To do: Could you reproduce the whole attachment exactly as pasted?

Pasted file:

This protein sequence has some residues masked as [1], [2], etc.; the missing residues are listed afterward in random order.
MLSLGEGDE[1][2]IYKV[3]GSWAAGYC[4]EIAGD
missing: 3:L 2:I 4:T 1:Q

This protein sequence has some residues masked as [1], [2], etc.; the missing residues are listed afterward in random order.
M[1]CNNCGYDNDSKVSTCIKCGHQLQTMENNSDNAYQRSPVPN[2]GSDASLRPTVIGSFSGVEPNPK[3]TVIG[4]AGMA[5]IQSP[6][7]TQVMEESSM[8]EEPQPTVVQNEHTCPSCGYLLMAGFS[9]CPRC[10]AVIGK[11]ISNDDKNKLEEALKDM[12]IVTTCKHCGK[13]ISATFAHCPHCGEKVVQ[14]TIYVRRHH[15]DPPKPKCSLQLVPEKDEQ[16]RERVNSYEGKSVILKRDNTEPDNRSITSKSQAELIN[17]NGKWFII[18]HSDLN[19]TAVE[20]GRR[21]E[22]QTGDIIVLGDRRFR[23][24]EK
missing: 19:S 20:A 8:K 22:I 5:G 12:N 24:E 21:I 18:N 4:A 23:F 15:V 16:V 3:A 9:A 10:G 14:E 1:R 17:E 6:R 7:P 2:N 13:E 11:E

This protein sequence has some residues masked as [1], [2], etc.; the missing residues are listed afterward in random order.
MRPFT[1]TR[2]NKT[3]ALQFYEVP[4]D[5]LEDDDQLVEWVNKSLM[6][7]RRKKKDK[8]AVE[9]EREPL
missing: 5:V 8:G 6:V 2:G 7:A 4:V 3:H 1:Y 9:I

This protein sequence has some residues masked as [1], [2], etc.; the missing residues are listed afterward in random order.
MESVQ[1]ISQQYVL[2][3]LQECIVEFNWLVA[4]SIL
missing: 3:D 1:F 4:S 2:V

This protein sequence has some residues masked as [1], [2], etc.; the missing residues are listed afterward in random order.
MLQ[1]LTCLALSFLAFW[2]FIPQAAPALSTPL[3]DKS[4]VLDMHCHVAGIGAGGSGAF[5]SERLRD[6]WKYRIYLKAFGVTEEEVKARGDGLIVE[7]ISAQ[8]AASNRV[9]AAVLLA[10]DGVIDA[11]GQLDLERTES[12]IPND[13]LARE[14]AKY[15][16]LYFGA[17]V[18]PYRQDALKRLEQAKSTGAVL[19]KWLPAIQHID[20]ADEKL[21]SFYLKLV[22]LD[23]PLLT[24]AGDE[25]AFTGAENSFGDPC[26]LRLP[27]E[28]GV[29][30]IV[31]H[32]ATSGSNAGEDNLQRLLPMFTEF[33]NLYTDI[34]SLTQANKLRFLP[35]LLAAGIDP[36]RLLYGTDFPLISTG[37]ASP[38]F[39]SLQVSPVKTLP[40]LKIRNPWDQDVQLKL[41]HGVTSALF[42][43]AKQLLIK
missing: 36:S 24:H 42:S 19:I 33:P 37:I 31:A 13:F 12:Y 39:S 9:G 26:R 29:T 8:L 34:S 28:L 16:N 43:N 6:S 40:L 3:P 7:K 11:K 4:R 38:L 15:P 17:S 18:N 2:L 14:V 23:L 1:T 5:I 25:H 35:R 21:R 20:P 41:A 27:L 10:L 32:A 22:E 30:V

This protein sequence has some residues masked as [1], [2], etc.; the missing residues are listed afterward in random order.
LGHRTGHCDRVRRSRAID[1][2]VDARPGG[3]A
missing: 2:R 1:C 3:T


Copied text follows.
This protein sequence has some residues masked as [1], [2], etc.; the missing residues are listed afterward in random order.
MLSLGEGDE[1][2]IYKV[3]GSWAAGYC[4]EIAGD
missing: 3:L 2:I 4:T 1:Q

This protein sequence has some residues masked as [1], [2], etc.; the missing residues are listed afterward in random order.
M[1]CNNCGYDNDSKVSTCIKCGHQLQTMENNSDNAYQRSPVPN[2]GSDASLRPTVIGSFSGVEPNPK[3]TVIG[4]AGMA[5]IQSP[6][7]TQVMEESSM[8]EEPQPTVVQNEHTCPSCGYLLMAGFS[9]CPRC[10]AVIGK[11]ISNDDKNKLEEALKDM[12]IVTTCKHCGK[13]ISATFAHCPHCGEKVVQ[14]TIYVRRHH[15]DPPKPKCSLQLVPEKDEQ[16]RERVNSYEGKSVILKRDNTEPDNRSITSKSQAELIN[17]NGKWFII[18]HSDLN[19]TAVE[20]GRR[21]E[22]QTGDIIVLGDRRFR[23][24]EK
missing: 19:S 20:A 8:K 22:I 5:G 12:N 24:E 21:I 18:N 4:A 23:F 15:V 16:V 3:A 9:A 10:G 14:E 1:R 17:E 6:R 7:P 2:N 13:E 11:E

This protein sequence has some residues masked as [1], [2], etc.; the missing residues are listed afterward in random order.
MRPFT[1]TR[2]NKT[3]ALQFYEVP[4]D[5]LEDDDQLVEWVNKSLM[6][7]RRKKKDK[8]AVE[9]EREPL
missing: 5:V 8:G 6:V 2:G 7:A 4:V 3:H 1:Y 9:I

This protein sequence has some residues masked as [1], [2], etc.; the missing residues are listed afterward in random order.
MESVQ[1]ISQQYVL[2][3]LQECIVEFNWLVA[4]SIL
missing: 3:D 1:F 4:S 2:V

This protein sequence has some residues masked as [1], [2], etc.; the missing residues are listed afterward in random order.
MLQ[1]LTCLALSFLAFW[2]FIPQAAPALSTPL[3]DKS[4]VLDMHCHVAGIGAGGSGAF[5]SERLRD[6]WKYRIYLKAFGVTEEEVKARGDGLIVE[7]ISAQ[8]AASNRV[9]AAVLLA[10]DGVIDA[11]GQLDLERTES[12]IPND[13]LARE[14]AKY[15][16]LYFGA[17]V[18]PYRQDALKRLEQAKSTGAVL[19]KWLPAIQHID[20]ADEKL[21]SFYLKLV[22]LD[23]PLLT[24]AGDE[25]AFTGAENSFGDPC[26]LRLP[27]E[28]GV[29][30]IV[31]H[32]ATSGSNAGEDNLQRLLPMFTEF[33]NLYTDI[34]SLTQANKLRFLP[35]LLAAGIDP[36]RLLYGTDFPLISTG[37]ASP[38]F[39]SLQVSPVKTLP[40]LKIRNPWDQDVQLKL[41]HGVTSALF[42][43]AKQLLIK
missing: 36:S 24:H 42:S 19:I 33:P 37:I 31:A 13:F 12:Y 39:S 9:G 26:R 29:T 8:L 34:S 28:L 16:N 43:N 6:S 40:L 3:P 7:K 11:K 4:R 38:L 15:P 17:S 18:N 2:L 14:V 23:L 1:T 5:I 25:H 35:R 21:R 20:P 41:A 27:L 10:L 32:A 22:E 30:V

This protein sequence has some residues masked as [1], [2], etc.; the missing residues are listed afterward in random order.
LGHRTGHCDRVRRSRAID[1][2]VDARPGG[3]A
missing: 2:R 1:C 3:T